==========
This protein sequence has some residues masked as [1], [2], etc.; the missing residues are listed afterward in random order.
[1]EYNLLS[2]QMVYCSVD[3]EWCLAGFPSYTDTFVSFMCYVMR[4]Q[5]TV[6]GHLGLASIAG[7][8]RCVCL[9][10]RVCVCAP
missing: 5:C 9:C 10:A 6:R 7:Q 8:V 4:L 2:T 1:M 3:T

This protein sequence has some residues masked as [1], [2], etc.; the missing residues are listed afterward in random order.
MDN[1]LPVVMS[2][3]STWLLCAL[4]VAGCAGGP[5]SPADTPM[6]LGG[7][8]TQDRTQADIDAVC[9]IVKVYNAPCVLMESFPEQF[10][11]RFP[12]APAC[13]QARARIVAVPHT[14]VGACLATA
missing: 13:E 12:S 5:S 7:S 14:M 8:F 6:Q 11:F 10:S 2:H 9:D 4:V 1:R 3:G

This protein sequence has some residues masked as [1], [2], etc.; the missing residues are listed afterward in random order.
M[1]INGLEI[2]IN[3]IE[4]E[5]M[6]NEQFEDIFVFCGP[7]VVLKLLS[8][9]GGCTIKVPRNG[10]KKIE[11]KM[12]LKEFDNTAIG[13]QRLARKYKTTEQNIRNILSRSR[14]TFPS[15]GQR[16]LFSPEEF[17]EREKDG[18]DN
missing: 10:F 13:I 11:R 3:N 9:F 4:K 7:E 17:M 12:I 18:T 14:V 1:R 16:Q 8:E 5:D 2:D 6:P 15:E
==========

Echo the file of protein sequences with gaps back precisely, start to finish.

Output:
This protein sequence has some residues masked as [1], [2], etc.; the missing residues are listed afterward in random order.
[1]EYNLLS[2]QMVYCSVD[3]EWCLAGFPSYTDTFVSFMCYVMR[4]Q[5]TV[6]GHLGLASIAG[7][8]RCVCL[9][10]RVCVCAP
missing: 5:C 9:C 10:A 6:R 7:Q 8:V 4:L 2:T 1:M 3:T

This protein sequence has some residues masked as [1], [2], etc.; the missing residues are listed afterward in random order.
MDN[1]LPVVMS[2][3]STWLLCAL[4]VAGCAGGP[5]SPADTPM[6]LGG[7][8]TQDRTQADIDAVC[9]IVKVYNAPCVLMESFPEQF[10][11]RFP[12]APAC[13]QARARIVAVPHT[14]VGACLATA
missing: 13:E 12:S 5:S 7:S 14:M 8:F 6:Q 11:F 10:S 2:H 9:D 4:V 1:R 3:G

This protein sequence has some residues masked as [1], [2], etc.; the missing residues are listed afterward in random order.
M[1]INGLEI[2]IN[3]IE[4]E[5]M[6]NEQFEDIFVFCGP[7]VVLKLLS[8][9]GGCTIKVPRNG[10]KKIE[11]KM[12]LKEFDNTAIG[13]QRLARKYKTTEQNIRNILSRSR[14]TFPS[15]GQR[16]LFSPEEF[17]EREKDG[18]DN
missing: 10:F 13:I 11:R 3:N 9:F 4:K 7:E 17:M 12:I 18:T 14:V 1:R 16:Q 8:E 5:D 2:D 6:P 15:E